Adaptive Irrigation Management in Drought Contexts: Institutional Robustness and Cooperation in the Riegos del Alto Aragon Project (Spain)

  • Sergio Villamayor-Tomas
Part of the Springer Water book series (SPWA)


This chapter aims to understand the ability of more than 10,000 farmers in a large irrigation project to cooperate and adjust their water demands to cope with droughts. Causal inferences are formulated with the aid of common pool resource (CPR) theory as well as qualitative and quantitative evidence. According to the analysis, a series of robust water management institutions as well as additional land use factors contribute to the collective adaptation of farmers in drought conditions. Water management institutions include a flexible common property regime, effective environmental and social monitoring mechanisms, and decentralized administrative leadership. Land use factors include the existence of a moderate heterogeneity of farmers in their dependence from irrigated agriculture, the relatively substitutability of high and low water demand crops and a strong mechanism of government-sponsored income support subsidies. Overall, the analysis illustrates the interest of understanding adaptation from the perspective of CPR theory, as well as the usefulness of integrating the study of water and land use dynamics to understand sustainable management in the irrigation sector.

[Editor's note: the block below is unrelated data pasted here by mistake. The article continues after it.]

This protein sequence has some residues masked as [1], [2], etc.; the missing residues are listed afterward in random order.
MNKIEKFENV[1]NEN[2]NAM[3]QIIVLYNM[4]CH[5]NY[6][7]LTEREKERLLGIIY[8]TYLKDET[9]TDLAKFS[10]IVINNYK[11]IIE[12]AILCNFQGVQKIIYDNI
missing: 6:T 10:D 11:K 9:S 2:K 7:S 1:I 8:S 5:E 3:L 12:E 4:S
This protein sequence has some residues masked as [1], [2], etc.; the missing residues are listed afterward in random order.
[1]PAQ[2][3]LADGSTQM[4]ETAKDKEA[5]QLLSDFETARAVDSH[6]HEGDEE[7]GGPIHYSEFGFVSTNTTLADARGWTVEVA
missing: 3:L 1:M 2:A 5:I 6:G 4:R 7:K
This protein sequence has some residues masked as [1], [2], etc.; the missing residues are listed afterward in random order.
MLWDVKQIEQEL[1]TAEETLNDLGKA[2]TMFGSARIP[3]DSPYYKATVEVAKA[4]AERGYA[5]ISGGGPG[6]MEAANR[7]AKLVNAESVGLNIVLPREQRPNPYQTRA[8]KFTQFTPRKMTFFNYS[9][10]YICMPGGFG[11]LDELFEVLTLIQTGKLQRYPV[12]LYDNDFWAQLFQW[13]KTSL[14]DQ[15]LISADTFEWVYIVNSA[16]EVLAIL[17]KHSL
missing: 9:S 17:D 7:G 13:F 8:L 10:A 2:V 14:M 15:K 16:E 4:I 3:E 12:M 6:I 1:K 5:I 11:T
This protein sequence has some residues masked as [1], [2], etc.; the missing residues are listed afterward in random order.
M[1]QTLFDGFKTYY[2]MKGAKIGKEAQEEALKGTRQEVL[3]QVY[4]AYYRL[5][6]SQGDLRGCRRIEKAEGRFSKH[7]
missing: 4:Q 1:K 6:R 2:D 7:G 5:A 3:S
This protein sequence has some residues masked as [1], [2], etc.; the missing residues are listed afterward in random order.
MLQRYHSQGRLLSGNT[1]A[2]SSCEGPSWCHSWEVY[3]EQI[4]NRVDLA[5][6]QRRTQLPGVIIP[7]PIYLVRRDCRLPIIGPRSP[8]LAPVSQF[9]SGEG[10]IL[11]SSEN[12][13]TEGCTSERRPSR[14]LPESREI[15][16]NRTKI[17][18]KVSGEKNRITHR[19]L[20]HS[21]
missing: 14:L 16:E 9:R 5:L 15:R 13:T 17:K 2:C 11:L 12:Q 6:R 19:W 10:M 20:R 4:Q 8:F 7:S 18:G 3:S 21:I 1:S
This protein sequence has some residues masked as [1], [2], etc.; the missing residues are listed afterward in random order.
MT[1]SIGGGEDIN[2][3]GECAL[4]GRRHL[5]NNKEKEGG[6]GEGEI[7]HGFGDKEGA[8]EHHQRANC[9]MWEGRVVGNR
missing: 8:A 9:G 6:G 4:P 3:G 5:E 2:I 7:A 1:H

Irrigation System Water Allocation Common Pool Resource Sprinkler Irrigation Water Demand Crop 
These keywords were added by machine and not by the authors. This process is experimental and the keywords may be updated as the learning algorithm improves.


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Copyright information

© Springer International Publishing Switzerland 2014

Authors and Affiliations

  • Sergio Villamayor-Tomas
    • 1
  1. 1.Division of Resource Economics, Department of Agricultural EconomicsHumboldt UniversityBerlinGermany

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